Yes, I really just did commit that title atrocity. It amused me, which is the only way I judge success.
Stamina stacking has been pretty common for tanks for a while. Stamina was generally seen as the default go-to stat for any tanking class at least throughout the Wrath of the Lich King expansion. It was the best way to increase effective health, which was ultimate in tank survivability.
I think, though, that Cataclysm has changed that. The only benefit to increased stamina, really, was the initial buffer before dying. Health pool measures only one thing: How much damage you can take, without healing, before you die. That's it. That was useful when most tanks had between 20k-60k (depending on when in the previous expansion we're talking about) and hits could take 10-20k health. An initial buffer to allow tanks to take some hits before healers stabilized things was valuable.
However, Cataclysm has completely changed the landscape in terms of the "spikiness" of encounters. It's a combination of overall size of default health pools (the health you get from level and unmodified gear) and bosses having less damage potential per hit, generally, if mechanics are obeyed. Tanks are no longer at any risk of dying within two to three bad hits. That means the value of an initial buffer has been reduced massively.
Let's take an example. An average raid-ready tank will have around 10-12 gem slots available. Let us say this tank gems straight stamina (and is not a jewelcrafter, so has no access to Chimera's Eye cuts). At 12 gem slots, with a +60 stamina gem in each, this adds up to 720 extra stamina. Each point of stamina is 14 extra health, so the tank gains 10,080 extra health. The average raid tank has around 140k default health, so the extra from gemming pushed him or her to 150k or so.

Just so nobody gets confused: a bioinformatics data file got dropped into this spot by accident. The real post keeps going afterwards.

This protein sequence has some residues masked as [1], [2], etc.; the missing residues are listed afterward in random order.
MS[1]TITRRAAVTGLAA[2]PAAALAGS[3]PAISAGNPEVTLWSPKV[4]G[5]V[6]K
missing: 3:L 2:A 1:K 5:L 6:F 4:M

What does this mean when fighting a raid boss? It means only this: the tank can absorb an extra 10k health before dying if he or she gets no heals. That's all. As soon as the tank falls below 140k health in this example (i.e. essentially the first time the tank takes damage), the value of the extra stamina is gone. After that, the entirety of his or her ability to survive until the end comes from the tank's own avoidance and mitigation and the output of the raid's healers. Total health pool has no more impact.
In Shocking News, Health Is Not The Same As Mana
Stamina for tanks is not akin to intellect for casters, because total health pool does not have the same effects as total mana pool. Even leaving aside the fact that intellect has other benefits (spellpower, most notably), there are key mana regeneration mechanics that operate as a percentage of total mana pool. Therefore, having a larger total mana pool has a direct relation to longevity of that mana pool...it's not merely an initial buffer.
Total mana pool would be nothing but an initial buffer if the only mana return that existed was MP5, as that would be a rough analogue to healing. Healing works as raw numbers, just as MP5 does, not as percentage of total health pool. Therefore, the total size of the health pool (in the universe of normal tank pools...no tank is going to be sitting at 30k total health nor is any tank going to be sitting at 1 million total health) has virtually no impact on the longevity of the health pool. Only things like dodge, parry, mitigation (armor, block, etc), tank skill in employing cooldowns, healer skill and healer mana really have significant impact on the longevity of a health pool.
Healer skill and healer mana are not within the tank's control and tank skill is not affected by gemming and enchanting choices. Only avoidances and mitigation are, which is why those should be the only focuses of gems and enchants (this can include mastery, of course, since tanking mastery largely seems to be mitigation-focused).
So Is Stamina Useless For Tanks?
Short answer: Yes.
Long answer: ...Yes.
(Okay, to be a little less glib, by "stamina" I mean the stamina acquired from gems and enchants. The stamina you get from your gear is necessary but that's something you get automatically. Thanks for reading. I'm going to end the piece on this parenthetical comment because I'm a writing rebel.)